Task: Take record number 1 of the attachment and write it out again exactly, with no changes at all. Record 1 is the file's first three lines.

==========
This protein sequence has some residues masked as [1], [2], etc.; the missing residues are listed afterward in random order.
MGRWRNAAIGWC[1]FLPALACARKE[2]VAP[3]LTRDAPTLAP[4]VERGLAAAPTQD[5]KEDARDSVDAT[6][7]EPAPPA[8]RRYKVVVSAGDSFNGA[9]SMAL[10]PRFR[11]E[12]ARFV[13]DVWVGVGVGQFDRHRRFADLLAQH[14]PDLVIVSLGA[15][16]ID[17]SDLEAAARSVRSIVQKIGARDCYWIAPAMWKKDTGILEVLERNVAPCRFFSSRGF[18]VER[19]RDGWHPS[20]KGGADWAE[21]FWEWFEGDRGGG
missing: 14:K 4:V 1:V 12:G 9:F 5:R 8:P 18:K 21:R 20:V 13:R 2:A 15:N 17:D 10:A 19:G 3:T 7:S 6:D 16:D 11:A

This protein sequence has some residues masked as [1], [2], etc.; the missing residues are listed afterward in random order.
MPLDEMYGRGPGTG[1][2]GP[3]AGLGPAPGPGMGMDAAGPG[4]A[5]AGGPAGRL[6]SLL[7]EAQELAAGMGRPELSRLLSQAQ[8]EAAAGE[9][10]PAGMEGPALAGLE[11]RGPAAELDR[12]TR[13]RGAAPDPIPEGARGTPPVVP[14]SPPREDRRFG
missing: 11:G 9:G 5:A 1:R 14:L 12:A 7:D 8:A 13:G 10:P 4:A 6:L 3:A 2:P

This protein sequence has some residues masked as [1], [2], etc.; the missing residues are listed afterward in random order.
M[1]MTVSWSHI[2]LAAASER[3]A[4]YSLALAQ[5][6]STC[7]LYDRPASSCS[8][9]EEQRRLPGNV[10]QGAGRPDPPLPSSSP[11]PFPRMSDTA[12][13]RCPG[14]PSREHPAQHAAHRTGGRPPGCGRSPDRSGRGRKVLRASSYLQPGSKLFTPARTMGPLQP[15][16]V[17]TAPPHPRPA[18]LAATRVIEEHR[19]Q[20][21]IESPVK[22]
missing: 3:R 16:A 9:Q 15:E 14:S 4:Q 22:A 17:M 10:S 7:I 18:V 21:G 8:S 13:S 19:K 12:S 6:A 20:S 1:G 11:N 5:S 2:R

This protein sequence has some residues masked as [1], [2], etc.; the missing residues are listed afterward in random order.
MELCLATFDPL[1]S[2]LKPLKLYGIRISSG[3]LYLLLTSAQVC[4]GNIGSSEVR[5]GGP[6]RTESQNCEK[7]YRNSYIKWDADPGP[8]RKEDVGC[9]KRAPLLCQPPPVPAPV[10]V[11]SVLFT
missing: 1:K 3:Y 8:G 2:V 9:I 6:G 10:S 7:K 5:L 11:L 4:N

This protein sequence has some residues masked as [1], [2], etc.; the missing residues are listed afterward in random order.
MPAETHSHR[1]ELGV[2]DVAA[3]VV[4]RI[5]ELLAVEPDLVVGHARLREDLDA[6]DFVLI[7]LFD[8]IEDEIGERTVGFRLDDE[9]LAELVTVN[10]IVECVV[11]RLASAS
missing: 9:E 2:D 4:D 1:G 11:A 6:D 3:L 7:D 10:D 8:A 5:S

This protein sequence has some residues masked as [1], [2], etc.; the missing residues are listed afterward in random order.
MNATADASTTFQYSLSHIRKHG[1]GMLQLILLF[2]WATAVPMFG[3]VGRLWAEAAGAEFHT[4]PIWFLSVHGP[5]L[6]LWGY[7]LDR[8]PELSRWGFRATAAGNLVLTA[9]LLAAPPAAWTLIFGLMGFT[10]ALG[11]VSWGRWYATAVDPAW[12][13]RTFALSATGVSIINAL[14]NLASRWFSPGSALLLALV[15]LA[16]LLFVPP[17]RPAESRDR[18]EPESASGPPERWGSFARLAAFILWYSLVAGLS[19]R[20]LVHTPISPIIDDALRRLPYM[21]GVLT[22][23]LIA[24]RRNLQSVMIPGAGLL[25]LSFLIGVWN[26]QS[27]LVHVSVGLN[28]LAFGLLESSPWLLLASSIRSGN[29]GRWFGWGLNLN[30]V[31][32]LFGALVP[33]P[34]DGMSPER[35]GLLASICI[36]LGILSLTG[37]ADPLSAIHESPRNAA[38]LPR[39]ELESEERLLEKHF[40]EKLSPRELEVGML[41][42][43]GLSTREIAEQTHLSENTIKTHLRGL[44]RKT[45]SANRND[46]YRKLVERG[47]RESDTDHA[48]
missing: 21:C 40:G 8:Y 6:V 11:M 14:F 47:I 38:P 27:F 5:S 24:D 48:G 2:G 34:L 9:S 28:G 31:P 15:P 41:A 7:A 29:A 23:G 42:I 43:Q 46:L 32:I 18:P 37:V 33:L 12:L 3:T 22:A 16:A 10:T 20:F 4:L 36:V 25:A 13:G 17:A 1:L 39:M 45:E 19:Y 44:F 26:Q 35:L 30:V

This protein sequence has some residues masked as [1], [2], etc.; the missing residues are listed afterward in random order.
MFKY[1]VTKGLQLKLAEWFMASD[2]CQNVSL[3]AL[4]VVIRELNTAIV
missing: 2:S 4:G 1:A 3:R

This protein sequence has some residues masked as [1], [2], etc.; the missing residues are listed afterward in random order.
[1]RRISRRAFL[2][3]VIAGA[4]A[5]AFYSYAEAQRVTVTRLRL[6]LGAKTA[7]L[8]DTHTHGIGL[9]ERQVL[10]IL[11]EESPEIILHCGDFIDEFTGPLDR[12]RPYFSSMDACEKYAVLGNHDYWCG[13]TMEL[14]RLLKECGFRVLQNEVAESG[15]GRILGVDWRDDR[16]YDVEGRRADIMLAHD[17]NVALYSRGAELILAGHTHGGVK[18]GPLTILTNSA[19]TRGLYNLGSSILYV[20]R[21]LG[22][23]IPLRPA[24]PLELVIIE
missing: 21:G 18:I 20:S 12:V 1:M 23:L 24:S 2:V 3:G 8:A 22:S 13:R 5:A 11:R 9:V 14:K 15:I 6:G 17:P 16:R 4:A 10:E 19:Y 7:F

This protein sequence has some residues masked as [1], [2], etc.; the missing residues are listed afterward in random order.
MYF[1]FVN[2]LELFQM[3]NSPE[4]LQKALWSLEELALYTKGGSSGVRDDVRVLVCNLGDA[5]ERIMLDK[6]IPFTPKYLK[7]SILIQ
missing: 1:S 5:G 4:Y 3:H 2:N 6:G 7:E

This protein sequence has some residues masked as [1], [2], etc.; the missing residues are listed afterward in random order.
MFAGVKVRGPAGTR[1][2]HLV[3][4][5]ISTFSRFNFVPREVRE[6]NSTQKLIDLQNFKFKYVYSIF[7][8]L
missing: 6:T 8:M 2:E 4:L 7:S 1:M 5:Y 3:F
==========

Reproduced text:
This protein sequence has some residues masked as [1], [2], etc.; the missing residues are listed afterward in random order.
MGRWRNAAIGWC[1]FLPALACARKE[2]VAP[3]LTRDAPTLAP[4]VERGLAAAPTQD[5]KEDARDSVDAT[6][7]EPAPPA[8]RRYKVVVSAGDSFNGA[9]SMAL[10]PRFR[11]E[12]ARFV[13]DVWVGVGVGQFDRHRRFADLLAQH[14]PDLVIVSLGA[15][16]ID[17]SDLEAAARSVRSIVQKIGARDCYWIAPAMWKKDTGILEVLERNVAPCRFFSSRGF[18]VER[19]RDGWHPS[20]KGGADWAE[21]FWEWFEGDRGGG
missing: 14:K 4:V 1:V 12:G 9:F 5:R 8:P 18:K 21:R 20:V 13:R 2:A 15:N 17:D 10:A 19:G 3:T 7:S 6:D 16:D 11:A